Bill Ackmans Allergan Insider-Trading Dispute Doesnt Look Bad

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Insider trading, I like to say, is not about fairness, it is about theft. It's not illegal to trade when you have information that no one else has. The financial industry employs thousands of people whose job is to find out things about companies and then trade their stocks. That job is well compensated and at least a little bit socially useful: It makes prices accurate, makes markets efficient, allocates resources properly, etc. It's not illegal. What is illegal is trading on information that belongs to somebody else: a chief executive officer trading her company's stock based on news she hasn't told shareholders, a lawyer trading on takeover news he learns about under an obligation of confidentiality. The problem is not that insider traders have an advantage in the market -- any informed professional trader has an advantage over uninformed amateurs -- but that they obtained that advantage by taking it from people who owned the information.

   

That is, I think, a good general approach to U.S. insider trading law, but there is a weird exception called Rule 14e-3. Rule 14e-3 says that if you have material nonpublic information about a tender offer, and you got that information from someone involved in the tender offer, then you can't trade on it, unless you are the person doing the tender offer. Even if -- and this is the weird part -- even if the person doing the tender offer wants you to trade on it.

   

This rule does not make much conceptual sense. If, say, Company A wants to acquire Company B in a merger, Company A can buy some Company B shares before announcing its merger proposal, to try to lower its average cost and lock up some votes for the deal. Or it can team up with Activist Fund C to do the same thing: Activist Fund C can buy a "toehold" before the merger is publicly proposed, which can lower the overall cost of the deal and lock up some votes. That's not illegal insider trading, because Activist Fund C didn't misappropriate the information from Company A. Company A wanted it to trade on the information, and Company A owned that information. 

   

But if Company A wants to acquire Company B in a tender offer -- which in modern U.S. practice looks pretty similar to a merger -- then it can also buy some Company B shares first. But it can't enlist Activist Fund C to do it, because of Rule 14e-3: Even if Company A and Activist Fund C want to team up to buy Company B stock, which they could perfectly legally do before proposing a merger, they can't legally do it before proposing a tender offer.

   

As you may know, Company A was Valeant Pharmaceuticals International Inc., Company B was Allergan Inc., Activist Fund C was Bill Ackman's Pershing Square Holdings Ltd., and last week Pershing Square and Valeant agreed to pay 0 million to settle an investor insider-trading lawsuit over their (failed) effort to acquire Allergan back in 2014. They had some decent defenses: When Valeant and Pershing Square teamed up to buy Allergan shares before announcing Valeant's takeover offer, they were proposing a merger, not a tender offer, so arguably they didn't trigger Rule 14e-3. (Later they switched to a tender offer, so arguably they did.) Also the tender offer documents said that both Valeant and Pershing Square were offering to buy Allergan, arguably making them both exempt from Rule 14e-3. But these were debatable points, and so they settled a lawsuit that Ackman still says has "absolutely no merit."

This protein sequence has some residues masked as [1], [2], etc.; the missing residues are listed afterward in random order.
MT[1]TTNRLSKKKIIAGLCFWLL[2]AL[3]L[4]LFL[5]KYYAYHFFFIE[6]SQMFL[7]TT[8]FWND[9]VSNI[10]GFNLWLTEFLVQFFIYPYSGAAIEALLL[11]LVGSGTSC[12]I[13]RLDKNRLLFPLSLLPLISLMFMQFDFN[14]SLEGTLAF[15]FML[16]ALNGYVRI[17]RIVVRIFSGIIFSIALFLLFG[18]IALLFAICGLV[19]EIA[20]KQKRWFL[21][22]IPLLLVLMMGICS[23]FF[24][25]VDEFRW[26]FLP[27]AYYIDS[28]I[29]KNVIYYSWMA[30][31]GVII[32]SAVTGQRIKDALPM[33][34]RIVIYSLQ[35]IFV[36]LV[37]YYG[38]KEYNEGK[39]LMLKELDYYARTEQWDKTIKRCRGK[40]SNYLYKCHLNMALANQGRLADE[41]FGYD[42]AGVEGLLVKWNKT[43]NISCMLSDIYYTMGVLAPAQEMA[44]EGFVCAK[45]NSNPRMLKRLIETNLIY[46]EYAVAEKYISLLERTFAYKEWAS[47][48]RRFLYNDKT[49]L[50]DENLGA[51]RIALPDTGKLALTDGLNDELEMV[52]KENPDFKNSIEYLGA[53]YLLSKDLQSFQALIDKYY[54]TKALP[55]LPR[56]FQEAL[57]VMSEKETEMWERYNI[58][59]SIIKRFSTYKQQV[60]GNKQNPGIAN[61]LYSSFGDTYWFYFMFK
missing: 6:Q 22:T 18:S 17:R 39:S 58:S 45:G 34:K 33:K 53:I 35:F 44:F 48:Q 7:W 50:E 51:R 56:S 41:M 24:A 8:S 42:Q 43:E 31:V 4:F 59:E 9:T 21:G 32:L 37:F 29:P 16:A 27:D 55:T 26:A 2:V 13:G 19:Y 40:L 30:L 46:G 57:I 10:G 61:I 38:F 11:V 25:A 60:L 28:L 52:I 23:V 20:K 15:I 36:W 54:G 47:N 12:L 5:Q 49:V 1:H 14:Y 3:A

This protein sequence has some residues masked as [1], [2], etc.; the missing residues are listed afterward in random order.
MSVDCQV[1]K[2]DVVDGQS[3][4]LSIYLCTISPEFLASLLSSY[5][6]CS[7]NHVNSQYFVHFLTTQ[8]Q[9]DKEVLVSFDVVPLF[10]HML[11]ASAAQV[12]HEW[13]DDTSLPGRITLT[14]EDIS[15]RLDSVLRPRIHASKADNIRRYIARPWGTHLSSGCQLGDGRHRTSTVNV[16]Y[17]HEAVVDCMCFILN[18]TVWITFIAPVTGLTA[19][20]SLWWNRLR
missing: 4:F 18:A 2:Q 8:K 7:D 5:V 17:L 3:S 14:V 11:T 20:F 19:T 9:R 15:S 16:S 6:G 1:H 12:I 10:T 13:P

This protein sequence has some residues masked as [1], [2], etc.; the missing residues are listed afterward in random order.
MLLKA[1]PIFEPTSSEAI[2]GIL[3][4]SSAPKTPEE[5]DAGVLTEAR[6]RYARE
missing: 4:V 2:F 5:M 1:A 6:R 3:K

When I talk to people about this case, their reaction is often "Well, it may not be technically insider trading, but it sure looks bad." My reaction is exactly the opposite. Ackman's trading in Allergan stock ahead of Valeant's takeover offer might technically have been illegal insider trading under Rule 14e-3 (thus the settlement), but it doesn't look bad. It's how markets are supposed to work. No shareholders were harmed, and in fact they were helped: Ackman and Valeant teaming up is what got them a higher price for their shares. Ackman and Valeant had the advantage of being able to trade knowing their own takeover plans, but knowing your own plans is not an unfair advantage. Warren Buffett frequently buys stocks, then announces that he's bought them, and then they go up. For that matter, Bill Ackman frequently buys stocks, then announces that he's bought them, and then they go up. He buys them knowing that he has plans for them, and then he announces the purchases and the plans, and the market reacts by pushing the stock price up. The people who sold to him not knowing about his plans didn't get the benefit of his information, but why should they? It was his information, his own plans. If you think it should be illegal to buy up shares before announcing your own plans to change a company, then you might be missing the point of insider trading law, and of activist investing, and really of financial markets generally.

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